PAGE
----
Be Opened! Fifteenth Sunday after Pentecost: Mark 7:31-37


Notes on the Lectionary with Deacon Lincoln Anderson. Visit the series page at

Gospel Reading for the Fifteenth Sunday after Pentecost: Mark 7:31-37

“And looking up to heaven, he sighed and said to him, ‘Ephphatha,’ that is, ‘Be opened.’  And his ears were opened, his tongue was released, and he spoke plainly.” (Mark 7:34–35 ESV)


There are times when I have to really work to get at what it is the lectionary is trying to get me to understand in the readings set for each Sunday. This reading is an example – having grown up in the Church and hearing about the miraculous works of Jesus since I was little, I have to confess that sometimes my awe and wonder for it all goes a little dim.

It is true that Jesus did a lot of wondrous works – John tells us that he did so many different things that he didn’t think they could all be written down. Whenever we come across a specific account of a miraculous work we should ask why this particular work was recorded.

This Gospel reading is about Jesus healing a man who was deaf and couldn’t speak clearly. We are told that Jesus healed many different ailments, including deafness and blindness. Often we are told simply that he did the healing, and not the specifics of him doing it. So why are we hearing specifically about this healing?

The different healing narratives are as instructive for our understanding of the Gospel and the Kingdom of God as the parables and actual teaching discourses of Jesus. You can look at the people Jesus heals as living allegories for what it is Jesus is teaching and doing.

In Jesus’ day, the dominant school of the Pharisees took great pride in having the Law and Commandments of God, and of being the chosen people of God. They knew that through Abraham all the Nations of the world would be blessed, but they had a faulty understanding of what that meant. It was so flawed that even though many times the people of God (like us today) were visited by prophets and others who had the Word of God speaking directly to them, they rejected the teachings and preferred their own understanding. They were spiritually deaf.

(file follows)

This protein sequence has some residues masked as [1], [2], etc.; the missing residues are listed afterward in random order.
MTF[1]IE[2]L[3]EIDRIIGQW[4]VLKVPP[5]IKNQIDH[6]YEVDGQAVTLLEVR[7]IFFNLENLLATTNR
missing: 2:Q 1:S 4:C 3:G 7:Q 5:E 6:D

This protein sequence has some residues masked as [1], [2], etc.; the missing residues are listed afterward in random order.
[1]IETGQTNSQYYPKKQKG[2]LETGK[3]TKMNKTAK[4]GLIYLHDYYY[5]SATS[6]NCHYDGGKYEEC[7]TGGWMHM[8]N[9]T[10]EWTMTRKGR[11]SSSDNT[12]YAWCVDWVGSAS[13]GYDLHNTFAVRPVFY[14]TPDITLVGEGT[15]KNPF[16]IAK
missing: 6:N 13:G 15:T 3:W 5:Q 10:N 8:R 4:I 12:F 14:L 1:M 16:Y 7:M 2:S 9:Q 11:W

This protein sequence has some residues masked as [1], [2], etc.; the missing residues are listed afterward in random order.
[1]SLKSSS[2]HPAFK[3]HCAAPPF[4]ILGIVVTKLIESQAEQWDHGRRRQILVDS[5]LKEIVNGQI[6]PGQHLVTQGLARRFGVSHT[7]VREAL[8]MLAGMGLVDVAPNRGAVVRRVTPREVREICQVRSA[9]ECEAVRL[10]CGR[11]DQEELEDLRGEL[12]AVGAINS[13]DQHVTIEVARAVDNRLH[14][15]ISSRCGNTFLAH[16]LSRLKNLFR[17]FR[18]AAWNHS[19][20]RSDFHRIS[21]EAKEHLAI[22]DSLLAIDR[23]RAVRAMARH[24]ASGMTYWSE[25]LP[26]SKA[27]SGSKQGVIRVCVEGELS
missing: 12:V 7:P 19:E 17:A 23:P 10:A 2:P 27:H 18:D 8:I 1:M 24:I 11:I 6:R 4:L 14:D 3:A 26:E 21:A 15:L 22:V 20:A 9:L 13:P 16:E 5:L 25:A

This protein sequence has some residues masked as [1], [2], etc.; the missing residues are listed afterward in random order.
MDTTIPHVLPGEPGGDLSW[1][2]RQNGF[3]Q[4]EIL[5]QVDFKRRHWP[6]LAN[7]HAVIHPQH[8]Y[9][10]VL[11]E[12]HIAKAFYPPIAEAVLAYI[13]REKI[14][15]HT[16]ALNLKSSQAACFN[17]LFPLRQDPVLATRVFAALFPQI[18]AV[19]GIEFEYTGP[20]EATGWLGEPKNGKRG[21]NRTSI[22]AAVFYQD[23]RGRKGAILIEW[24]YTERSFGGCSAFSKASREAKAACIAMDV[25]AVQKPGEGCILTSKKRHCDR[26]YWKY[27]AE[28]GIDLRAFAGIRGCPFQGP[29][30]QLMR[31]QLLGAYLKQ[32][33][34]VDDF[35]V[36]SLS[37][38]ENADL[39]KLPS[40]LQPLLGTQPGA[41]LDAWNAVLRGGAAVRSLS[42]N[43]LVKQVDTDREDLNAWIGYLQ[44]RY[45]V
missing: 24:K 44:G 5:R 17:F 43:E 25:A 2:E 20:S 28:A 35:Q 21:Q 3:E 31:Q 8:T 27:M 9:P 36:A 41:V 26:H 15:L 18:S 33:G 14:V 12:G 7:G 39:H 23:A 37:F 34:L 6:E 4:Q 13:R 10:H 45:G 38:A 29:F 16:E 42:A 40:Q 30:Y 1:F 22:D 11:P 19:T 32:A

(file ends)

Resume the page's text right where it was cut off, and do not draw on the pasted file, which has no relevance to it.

Similarly, because of the dispersions of the Jewish people following the exile to Babylon and the occupation of Judea, the knowledge of the God of the Hebrews was being taught around the Roman world. But it was the knowledge of the Pharisees, additionally tinted with the practices and understanding of the Hellenic Jews, those who grew up away from Judea and had a lot culturally in common with the occupiers. This was an incomplete and unsatisfactory knowledge that was being taught among Jews, proselytes, and God-fearers. The people had a spiritual speech impediment, an impediment shared by all human beings that manifests itself in different ways in different times.

The deaf man represents Jesus’ disciples. Like the man who is brought before Jesus to be healed, the disciples are called by Jesus, and the grace of God brings them into his presence. They hear his words, but only understand after toil and patience from the Lord. They say things which sound good and reasonable but miss the point entirely. 

Because of the love of God for his creation, Jesus says “Be Opened!” to the deaf man, just as he will later give understanding and all knowledge to the disciples. Just as the man’s tongue is loosened and he speaks plainly, so too will the disciples proclaim the Gospel with boldness because of the indwelling of the Holy Spirit.

When examining a passage from the lectionary and trying to tease out why the Church wants me to hear and teach on the appointed lesson for the week, I like to turn to the Collects. The way we pray provides evidence for what is in our heart. Sometimes this reveals obvious lines of meditation and consideration; then again, sometimes it takes patience and perseverance, asking God for insight.

The Collect for this week asks God to help us to “withstand the temptations of the world, the flesh, and the devil, and with pure hearts and minds to follow [him] the only God.” Can you think of ways how the petitions in the Collect might relate to the healing of the deaf and mute man? How do temptations keep us from hearing? How does the world, the flesh, and the devil impede our speech? Feel free to discuss in the comments!

Published on

August 27, 2021


Lincoln Anderson

Lincoln Anderson is the Deacon at The Good Shepherd Anglican Church, which serves the Opelika-Auburn, AL, area.

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